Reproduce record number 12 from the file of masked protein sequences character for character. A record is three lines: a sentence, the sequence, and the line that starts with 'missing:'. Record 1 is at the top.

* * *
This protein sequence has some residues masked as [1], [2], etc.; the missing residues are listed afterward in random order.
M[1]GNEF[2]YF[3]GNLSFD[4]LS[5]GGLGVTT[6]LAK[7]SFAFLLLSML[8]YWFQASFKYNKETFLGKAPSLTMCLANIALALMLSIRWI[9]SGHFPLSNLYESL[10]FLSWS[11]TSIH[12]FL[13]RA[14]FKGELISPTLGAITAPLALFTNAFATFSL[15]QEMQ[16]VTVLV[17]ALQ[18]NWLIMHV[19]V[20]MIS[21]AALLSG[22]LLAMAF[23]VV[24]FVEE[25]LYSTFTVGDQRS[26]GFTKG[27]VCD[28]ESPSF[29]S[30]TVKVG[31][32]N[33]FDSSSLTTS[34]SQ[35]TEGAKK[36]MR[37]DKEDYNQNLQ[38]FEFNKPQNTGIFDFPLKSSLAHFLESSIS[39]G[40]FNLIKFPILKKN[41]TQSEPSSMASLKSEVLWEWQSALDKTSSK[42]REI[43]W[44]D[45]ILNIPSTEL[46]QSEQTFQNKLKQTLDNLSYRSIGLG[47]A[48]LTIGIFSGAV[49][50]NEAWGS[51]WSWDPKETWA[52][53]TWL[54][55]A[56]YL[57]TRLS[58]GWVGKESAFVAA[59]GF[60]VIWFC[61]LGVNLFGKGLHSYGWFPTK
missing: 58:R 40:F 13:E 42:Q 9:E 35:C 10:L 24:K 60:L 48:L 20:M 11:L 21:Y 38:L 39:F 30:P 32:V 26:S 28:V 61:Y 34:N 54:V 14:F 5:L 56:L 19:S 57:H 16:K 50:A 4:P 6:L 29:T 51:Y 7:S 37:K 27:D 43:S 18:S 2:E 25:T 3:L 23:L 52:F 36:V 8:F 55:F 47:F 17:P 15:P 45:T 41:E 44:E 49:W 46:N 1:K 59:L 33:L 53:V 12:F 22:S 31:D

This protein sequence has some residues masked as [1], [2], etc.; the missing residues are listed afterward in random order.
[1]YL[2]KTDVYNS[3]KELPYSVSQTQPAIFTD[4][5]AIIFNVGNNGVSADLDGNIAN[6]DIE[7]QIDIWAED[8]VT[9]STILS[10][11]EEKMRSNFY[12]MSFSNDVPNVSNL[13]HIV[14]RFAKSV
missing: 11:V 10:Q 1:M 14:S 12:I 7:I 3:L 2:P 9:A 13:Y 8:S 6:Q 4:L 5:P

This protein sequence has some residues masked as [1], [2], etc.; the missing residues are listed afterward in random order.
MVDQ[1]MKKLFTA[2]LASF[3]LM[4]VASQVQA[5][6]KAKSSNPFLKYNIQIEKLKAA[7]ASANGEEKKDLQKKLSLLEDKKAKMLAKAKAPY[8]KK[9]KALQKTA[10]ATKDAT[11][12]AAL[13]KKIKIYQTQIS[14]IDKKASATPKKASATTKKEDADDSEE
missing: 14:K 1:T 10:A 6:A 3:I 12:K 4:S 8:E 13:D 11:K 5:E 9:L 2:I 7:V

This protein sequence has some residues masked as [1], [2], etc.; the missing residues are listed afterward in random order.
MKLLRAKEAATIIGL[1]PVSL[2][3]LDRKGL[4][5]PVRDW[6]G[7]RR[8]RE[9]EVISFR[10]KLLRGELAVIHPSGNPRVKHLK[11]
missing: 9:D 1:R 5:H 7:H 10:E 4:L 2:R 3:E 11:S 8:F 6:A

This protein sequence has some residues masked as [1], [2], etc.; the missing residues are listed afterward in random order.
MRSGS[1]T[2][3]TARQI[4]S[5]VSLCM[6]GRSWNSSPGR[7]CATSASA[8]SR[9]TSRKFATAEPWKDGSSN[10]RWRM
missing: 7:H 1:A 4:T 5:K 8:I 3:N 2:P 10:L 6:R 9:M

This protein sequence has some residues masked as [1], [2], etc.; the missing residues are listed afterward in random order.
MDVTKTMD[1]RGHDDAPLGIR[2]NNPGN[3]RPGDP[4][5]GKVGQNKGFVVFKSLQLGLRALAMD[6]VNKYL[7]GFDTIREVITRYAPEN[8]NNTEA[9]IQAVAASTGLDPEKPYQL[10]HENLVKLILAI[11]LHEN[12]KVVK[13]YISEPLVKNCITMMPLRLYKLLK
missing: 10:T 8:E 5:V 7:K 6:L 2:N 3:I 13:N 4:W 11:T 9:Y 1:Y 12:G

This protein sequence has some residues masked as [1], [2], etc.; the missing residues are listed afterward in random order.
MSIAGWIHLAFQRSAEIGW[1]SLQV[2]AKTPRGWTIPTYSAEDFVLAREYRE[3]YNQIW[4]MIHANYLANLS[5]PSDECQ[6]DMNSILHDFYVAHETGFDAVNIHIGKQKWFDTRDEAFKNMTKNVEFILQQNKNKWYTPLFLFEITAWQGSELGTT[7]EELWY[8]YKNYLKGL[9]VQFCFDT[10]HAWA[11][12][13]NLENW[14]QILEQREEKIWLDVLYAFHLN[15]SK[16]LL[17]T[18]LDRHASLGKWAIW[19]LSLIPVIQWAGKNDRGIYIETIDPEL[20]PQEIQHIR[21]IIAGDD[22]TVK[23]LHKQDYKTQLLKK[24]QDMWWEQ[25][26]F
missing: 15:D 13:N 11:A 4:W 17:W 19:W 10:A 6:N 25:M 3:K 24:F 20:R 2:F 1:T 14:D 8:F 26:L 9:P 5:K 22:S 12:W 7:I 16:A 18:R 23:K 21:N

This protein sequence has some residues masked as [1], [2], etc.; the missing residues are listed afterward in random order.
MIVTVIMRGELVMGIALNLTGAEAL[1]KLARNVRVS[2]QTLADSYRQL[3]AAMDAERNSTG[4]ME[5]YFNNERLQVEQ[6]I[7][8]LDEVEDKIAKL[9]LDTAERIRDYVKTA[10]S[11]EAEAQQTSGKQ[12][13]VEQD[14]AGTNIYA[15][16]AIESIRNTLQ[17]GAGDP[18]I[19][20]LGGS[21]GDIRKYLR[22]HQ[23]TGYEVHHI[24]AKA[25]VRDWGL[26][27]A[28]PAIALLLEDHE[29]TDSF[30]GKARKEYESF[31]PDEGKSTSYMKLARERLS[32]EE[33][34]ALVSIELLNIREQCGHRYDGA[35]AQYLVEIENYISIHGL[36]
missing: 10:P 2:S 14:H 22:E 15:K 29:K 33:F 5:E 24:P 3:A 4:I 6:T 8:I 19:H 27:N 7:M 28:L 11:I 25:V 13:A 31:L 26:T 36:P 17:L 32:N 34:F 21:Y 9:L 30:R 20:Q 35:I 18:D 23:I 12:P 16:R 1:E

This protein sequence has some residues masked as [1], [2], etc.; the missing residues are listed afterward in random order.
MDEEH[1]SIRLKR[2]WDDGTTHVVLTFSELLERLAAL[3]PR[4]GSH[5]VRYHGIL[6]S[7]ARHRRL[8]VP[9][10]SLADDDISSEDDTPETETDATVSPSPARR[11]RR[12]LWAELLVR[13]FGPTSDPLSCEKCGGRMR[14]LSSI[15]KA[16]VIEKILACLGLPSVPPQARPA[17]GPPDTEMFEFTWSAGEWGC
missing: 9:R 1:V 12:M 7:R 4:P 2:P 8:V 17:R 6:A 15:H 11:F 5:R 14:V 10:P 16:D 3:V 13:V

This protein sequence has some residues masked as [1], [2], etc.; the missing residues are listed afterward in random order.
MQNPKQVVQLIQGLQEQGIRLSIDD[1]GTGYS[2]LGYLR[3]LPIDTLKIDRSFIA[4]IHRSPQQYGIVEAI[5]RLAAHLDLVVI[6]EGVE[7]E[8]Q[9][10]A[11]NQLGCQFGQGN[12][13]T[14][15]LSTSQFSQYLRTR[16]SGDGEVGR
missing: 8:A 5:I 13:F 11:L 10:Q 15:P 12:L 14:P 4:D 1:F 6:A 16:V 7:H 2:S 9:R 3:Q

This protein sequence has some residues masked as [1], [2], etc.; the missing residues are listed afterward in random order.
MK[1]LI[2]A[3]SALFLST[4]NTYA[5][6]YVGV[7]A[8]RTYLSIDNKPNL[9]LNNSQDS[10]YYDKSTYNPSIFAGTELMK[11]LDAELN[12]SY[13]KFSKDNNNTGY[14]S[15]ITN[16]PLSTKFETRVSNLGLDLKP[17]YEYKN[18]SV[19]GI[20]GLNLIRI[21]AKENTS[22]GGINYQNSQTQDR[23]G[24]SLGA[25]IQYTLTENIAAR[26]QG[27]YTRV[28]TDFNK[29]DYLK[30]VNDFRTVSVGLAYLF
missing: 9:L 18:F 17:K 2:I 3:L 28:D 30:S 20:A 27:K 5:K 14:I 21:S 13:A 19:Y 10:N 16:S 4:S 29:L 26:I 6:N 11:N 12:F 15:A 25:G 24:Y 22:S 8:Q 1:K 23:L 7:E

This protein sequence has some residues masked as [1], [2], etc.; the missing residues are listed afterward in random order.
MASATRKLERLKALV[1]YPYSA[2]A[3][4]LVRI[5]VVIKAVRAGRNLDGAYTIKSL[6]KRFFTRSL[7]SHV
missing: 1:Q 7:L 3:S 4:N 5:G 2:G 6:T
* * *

This protein sequence has some residues masked as [1], [2], etc.; the missing residues are listed afterward in random order.
MASATRKLERLKALV[1]YPYSA[2]A[3][4]LVRI[5]VVIKAVRAGRNLDGAYTIKSL[6]KRFFTRSL[7]SHV
missing: 1:Q 7:L 3:S 4:N 5:G 2:G 6:T